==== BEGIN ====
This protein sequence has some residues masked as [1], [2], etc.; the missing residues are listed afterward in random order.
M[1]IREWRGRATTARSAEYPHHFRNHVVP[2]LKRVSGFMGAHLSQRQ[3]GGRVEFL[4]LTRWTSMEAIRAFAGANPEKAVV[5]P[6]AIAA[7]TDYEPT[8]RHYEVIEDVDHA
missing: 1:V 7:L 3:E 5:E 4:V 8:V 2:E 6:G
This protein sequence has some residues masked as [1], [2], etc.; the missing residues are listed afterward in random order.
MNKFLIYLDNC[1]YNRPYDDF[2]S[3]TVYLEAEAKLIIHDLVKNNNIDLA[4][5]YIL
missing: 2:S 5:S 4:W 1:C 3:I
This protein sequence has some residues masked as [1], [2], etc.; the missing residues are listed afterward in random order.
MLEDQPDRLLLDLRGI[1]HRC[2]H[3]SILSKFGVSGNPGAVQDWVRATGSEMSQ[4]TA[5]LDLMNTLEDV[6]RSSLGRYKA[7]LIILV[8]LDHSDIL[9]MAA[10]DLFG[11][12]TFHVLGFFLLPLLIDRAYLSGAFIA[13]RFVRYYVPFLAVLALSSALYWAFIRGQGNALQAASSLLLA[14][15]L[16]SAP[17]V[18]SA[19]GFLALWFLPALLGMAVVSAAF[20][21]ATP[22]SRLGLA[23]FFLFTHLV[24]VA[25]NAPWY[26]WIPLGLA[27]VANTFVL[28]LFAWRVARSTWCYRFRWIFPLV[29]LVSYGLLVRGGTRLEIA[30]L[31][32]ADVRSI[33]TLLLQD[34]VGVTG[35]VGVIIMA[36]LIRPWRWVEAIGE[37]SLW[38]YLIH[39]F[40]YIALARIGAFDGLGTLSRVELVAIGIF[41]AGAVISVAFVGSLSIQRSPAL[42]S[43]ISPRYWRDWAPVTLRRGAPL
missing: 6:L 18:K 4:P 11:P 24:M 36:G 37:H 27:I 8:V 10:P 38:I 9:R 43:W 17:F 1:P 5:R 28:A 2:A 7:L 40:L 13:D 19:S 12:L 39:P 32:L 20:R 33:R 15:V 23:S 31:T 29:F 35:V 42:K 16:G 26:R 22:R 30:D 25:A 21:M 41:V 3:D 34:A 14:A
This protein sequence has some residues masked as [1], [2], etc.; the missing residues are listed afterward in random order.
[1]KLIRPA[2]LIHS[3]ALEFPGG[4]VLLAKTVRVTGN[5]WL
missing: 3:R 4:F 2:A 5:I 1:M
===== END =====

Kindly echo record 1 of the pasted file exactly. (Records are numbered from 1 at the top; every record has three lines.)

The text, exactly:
This protein sequence has some residues masked as [1], [2], etc.; the missing residues are listed afterward in random order.
M[1]IREWRGRATTARSAEYPHHFRNHVVP[2]LKRVSGFMGAHLSQRQ[3]GGRVEFL[4]LTRWTSMEAIRAFAGANPEKAVV[5]P[6]AIAA[7]TDYEPT[8]RHYEVIEDVDHA
missing: 1:V 7:L 3:E 5:E 4:V 8:V 2:E 6:G